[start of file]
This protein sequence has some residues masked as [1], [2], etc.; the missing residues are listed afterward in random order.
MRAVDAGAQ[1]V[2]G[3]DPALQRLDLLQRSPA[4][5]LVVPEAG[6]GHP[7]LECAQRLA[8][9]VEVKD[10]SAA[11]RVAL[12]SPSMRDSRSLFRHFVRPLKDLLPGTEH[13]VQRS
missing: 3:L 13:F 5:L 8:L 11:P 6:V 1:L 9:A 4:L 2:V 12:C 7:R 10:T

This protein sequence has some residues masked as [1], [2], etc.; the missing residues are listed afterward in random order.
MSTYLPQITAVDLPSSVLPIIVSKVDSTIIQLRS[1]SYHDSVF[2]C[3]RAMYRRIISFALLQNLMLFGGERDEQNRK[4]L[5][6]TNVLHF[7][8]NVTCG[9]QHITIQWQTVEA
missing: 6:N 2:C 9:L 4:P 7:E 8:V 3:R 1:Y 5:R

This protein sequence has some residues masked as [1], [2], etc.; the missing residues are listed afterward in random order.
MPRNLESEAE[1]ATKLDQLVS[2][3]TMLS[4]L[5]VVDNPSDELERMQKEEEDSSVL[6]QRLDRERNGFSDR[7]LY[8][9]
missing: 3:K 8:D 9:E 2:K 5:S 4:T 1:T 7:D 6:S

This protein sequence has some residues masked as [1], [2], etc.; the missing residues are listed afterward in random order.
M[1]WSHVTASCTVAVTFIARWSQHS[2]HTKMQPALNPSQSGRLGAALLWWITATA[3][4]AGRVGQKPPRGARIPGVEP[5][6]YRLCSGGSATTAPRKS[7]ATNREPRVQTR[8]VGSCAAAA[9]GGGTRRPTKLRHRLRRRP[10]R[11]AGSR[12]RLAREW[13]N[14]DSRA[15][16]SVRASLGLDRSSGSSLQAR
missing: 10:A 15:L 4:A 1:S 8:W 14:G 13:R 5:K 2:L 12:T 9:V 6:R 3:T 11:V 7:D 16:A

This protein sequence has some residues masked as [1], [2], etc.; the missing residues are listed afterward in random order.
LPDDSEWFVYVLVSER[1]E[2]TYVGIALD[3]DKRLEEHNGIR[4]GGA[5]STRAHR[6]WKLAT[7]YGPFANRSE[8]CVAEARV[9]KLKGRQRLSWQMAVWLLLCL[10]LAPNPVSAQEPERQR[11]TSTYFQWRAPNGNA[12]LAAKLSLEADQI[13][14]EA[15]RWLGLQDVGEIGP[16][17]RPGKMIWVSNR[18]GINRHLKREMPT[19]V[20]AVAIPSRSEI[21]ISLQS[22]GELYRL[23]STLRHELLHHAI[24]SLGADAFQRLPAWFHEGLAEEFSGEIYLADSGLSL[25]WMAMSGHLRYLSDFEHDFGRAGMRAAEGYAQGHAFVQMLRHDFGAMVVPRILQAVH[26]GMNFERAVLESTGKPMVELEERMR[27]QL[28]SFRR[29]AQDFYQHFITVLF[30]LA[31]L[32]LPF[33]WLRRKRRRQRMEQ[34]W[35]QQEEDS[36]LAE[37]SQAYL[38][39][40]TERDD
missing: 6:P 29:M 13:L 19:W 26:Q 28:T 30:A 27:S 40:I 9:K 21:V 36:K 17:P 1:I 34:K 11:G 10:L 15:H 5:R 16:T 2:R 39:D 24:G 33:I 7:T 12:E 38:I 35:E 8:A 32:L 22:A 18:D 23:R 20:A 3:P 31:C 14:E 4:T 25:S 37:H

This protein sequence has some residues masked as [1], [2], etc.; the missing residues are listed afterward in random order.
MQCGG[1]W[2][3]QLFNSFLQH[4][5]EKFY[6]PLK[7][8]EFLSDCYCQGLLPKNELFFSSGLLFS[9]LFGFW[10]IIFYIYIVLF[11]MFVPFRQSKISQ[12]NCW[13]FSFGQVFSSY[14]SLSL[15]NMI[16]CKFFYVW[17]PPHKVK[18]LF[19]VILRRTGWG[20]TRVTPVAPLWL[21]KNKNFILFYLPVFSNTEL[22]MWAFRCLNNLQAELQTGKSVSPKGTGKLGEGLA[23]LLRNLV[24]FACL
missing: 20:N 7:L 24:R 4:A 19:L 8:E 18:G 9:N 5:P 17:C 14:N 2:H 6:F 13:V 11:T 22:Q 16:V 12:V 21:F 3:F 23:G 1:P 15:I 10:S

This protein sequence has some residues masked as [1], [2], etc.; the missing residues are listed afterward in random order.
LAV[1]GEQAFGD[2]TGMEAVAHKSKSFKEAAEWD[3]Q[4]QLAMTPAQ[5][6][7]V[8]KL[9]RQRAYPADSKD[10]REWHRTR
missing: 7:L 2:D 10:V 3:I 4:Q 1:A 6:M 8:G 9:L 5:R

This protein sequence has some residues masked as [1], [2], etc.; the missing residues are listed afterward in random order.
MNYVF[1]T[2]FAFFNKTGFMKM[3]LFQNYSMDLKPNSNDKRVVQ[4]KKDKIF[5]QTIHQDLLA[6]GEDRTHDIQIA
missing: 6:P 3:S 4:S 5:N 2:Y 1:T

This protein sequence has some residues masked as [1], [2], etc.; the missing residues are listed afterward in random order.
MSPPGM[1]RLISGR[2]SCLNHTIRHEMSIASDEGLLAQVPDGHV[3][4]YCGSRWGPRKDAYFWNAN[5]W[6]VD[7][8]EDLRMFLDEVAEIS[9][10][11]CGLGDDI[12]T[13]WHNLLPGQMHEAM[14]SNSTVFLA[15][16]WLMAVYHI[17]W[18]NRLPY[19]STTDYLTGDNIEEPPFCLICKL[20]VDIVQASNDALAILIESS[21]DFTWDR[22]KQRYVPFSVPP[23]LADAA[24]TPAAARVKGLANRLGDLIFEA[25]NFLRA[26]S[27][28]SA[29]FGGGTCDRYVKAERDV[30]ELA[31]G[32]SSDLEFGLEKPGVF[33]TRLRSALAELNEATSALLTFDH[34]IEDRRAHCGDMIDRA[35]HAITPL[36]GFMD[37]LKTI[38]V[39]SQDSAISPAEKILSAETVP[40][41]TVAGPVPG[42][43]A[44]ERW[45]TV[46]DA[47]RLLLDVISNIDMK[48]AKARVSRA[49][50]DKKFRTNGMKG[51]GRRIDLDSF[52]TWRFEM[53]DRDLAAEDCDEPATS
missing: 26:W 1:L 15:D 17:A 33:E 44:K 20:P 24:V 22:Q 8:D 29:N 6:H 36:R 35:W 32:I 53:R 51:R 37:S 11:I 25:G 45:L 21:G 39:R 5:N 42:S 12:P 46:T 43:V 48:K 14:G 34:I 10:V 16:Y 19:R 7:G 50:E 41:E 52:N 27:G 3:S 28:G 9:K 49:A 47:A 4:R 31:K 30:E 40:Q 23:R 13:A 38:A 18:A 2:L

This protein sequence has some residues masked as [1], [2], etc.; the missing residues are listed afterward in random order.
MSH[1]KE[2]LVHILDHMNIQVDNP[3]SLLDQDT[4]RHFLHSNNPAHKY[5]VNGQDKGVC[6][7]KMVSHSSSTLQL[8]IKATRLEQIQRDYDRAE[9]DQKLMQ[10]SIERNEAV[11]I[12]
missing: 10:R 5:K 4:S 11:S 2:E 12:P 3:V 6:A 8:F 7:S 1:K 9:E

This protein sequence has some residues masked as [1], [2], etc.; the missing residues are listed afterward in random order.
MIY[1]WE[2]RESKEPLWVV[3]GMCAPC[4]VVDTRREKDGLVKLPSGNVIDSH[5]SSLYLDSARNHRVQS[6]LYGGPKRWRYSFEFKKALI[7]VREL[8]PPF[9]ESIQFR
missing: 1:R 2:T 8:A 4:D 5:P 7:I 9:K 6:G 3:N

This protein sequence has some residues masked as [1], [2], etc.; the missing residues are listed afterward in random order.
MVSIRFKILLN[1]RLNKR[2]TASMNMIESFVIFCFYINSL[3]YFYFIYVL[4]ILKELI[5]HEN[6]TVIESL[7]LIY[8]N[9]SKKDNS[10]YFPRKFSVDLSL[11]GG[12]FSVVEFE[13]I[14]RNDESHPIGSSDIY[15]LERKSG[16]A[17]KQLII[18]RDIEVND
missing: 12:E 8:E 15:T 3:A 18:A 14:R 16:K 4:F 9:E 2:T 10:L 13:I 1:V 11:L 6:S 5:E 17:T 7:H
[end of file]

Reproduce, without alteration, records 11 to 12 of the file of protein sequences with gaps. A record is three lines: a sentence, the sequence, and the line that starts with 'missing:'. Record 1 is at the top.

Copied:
This protein sequence has some residues masked as [1], [2], etc.; the missing residues are listed afterward in random order.
MIY[1]WE[2]RESKEPLWVV[3]GMCAPC[4]VVDTRREKDGLVKLPSGNVIDSH[5]SSLYLDSARNHRVQS[6]LYGGPKRWRYSFEFKKALI[7]VREL[8]PPF[9]ESIQFR
missing: 1:R 2:T 8:A 4:D 5:P 7:I 9:K 6:G 3:N

This protein sequence has some residues masked as [1], [2], etc.; the missing residues are listed afterward in random order.
MVSIRFKILLN[1]RLNKR[2]TASMNMIESFVIFCFYINSL[3]YFYFIYVL[4]ILKELI[5]HEN[6]TVIESL[7]LIY[8]N[9]SKKDNS[10]YFPRKFSVDLSL[11]GG[12]FSVVEFE[13]I[14]RNDESHPIGSSDIY[15]LERKSG[16]A[17]KQLII[18]RDIEVND
missing: 12:E 8:E 15:T 3:A 18:A 14:R 16:K 4:F 9:E 2:T 10:L 13:I 1:V 11:L 6:S 5:E 17:T 7:H